Still the man in native land
Sosa enjoys retirement, but comeback still on his mind
LA ROMANA, Dominican Republic -- Sammy Sosa's elaborate birthday party Saturday night attracted more than 700 visitors to his $8 million villa and beachfront property.
Numerous Latino politicians, entertainers, television personalities and actors received the literal red-carpet treatment as they approached the entrance to the home.
Actress Salma Hayek, a good friend of Sosa's, arrived amid much fanfare. Actor Samuel L. Jackson was on the invitation list but was not spotted.
Several prominent Latino bands performed on a stage erected on the beach as partygoers sipped champagne or danced into the early-morning hours. A fireworks display made everyone wonder if Sosa's neighbors had been apprised of the festivities.
Sosa's take on the party?
"The most important thing about this is that I organized myself for this moment," he said.
"Financially, I am organized. I am OK, thank God. At least after I pay my taxes," Sosa said with a hearty laugh. "I don't have no stress; I am more relaxed. I am going to places--my houses (in Miami and the Dominican Republic)--and enjoying life.
"My life is great. If I had known my life would be this great, I would have retired three years ago."
Sosa hired some two dozen young models clad in expensive dresses and high heels, arranging for them to stand along the candlelit driveway as the dignitaries walked down the red carpet.
After about two hours of standing, three models walked toward the house, either to freshen up or give their feet some relief. When Sosa saw the models fall out of line, he shot them a stern look and signaled them to return to their posts until the president of the Dominican Republic arrived.
President Leonel Fernandez finally arrived with dozens of armed bodyguards about 11 p.m.
"Sammy is an idol, a hero in the Dominican Republic," Fernandez said. "He has been like an ambassador for the Dominican Republic. Every time Sammy was playing in Chicago, we always saw the Dominican flag all around Wrigley Field. Sammy was the representation of the incarnation of the Dominican Republic as a national symbol for us.
"This year we went over to Asia and we went to Japan. We were in Taiwan. Everywhere, Sammy was identified, and they showed him a lot of respect and a lot of admiration. Going with Sammy is a way of letting the people know where the Dominican Republic stands."
Asked if he thought Sosa should go into politics, Fernandez smiled and said: "That's more difficult. He has done so well in sports. He is an inspiration to our youth.
"Politics is a very tough occupation. So it is not a suggestion I would make to him. He should just try to get to the Hall of Fame as soon as possible."
Fernandez views Sosa as a tremendous asset in improving the worldwide impression of the Dominican Republic.
"When they see Sammy, they show their joy," he said. "They know him and see him on TV and what he represents to sports worldwide.
"Sammy is not just a figure of the Chicago Cubs or Major League Baseball. He is a world figure, and I was able to see that when I was in Japan and Taiwan and other places. He is a person who is well-loved and highly respected."
Sosa said he would shy away from politics.
"I see myself supporting the politicians, but I don't see myself as a politician," he said. "The way I am living my life, I never see myself doing that."
Meanwhile, Sosa hopes to decide within a couple of months about returning to baseball.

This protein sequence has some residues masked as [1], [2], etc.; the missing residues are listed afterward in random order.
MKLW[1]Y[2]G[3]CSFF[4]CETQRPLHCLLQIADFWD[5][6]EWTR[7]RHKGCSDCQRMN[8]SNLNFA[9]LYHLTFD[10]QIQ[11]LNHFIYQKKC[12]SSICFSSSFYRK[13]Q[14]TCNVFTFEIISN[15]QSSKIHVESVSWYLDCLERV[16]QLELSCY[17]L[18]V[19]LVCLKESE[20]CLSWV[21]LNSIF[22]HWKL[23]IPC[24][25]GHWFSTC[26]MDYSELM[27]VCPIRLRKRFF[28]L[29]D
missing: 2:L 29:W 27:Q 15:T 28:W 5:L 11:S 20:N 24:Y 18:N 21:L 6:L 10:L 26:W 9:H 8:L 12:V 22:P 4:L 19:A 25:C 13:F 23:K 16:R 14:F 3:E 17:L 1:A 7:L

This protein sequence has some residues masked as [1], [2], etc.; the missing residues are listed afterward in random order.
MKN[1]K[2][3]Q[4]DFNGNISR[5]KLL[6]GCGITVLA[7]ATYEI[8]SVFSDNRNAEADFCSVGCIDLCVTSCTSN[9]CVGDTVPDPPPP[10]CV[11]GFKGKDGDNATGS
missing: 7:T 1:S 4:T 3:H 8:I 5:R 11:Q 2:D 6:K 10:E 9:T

"If I go, I'm going to go because I know I'm going to make it," he said. "I'm ready, and if somebody wants my services, then definitely I've got to be ready 100 percent.
"I played this game for 17 years at the major-league level, and I put up beautiful numbers. I'm not going to go up there to embarrass myself. No way, Jose."
Sosa and Dusty Baker were not always on the same page.
They had an issue over Sosa being moved down in the lineup during one of his prolonged slumps with the Cubs in 2004. They disagreed over Sosa's penchant for reporting late to spring training. And there was the controversy surrounding Sosa's leaving the team before the final game of the 2004 season at Wrigley Field.
But now, as Sosa contemplates a return to the big leagues, Baker is gone from the Cubs, replaced by Lou Piniella as manager.
"Dusty Baker, to my understanding, did the best he could," Sosa said. "Sometimes you prepare a team to go to the World Series and win everything, but it is not going to happen.
"Dusty did an OK job. A good job, let's say. He thought that maybe he would do a better job. It didn't happen. But he is not a bad person or a bad manager."
Sosa believes Piniella will succeed where Baker fell short. The Cubs also have a new president, John McDonough, who replaced Andy MacPhail.
It was MacPhail who signed Sosa to his last Cubs contract, one that had him among the highest-paid players in baseball when he signed it before the 2001 season.
"I felt surprised when MacPhail resigned," Sosa said. "He was a guy who always took care of my career. I appreciate everything he did for me and my family.
"One thing I can say for sure is they are going to make Chicago better with Lou Piniella. That is one thing I can guarantee. Lou Piniella is a smart manager, and he knows how to deal with players.
"He can pull the most from the players."
McDonough was the Cubs' marketing boss when Sosa played for the Cubs.
"McDonough is a smart person," Sosa said. "He has known about baseball for many years."
Word on the street
Asked if he planned to talk to Mark McGwire and encourage the former Cardinals slugger to address the issue of performance-enhancing drugs in order to increase his Hall of Fame chances, Sosa was non-committal.
"If anybody comes to me and asks for advice, definitely I am going to
help--that's me," he said. "When you're talking about Mark McGwire . .
. [he belongs in] the Hall of Fame."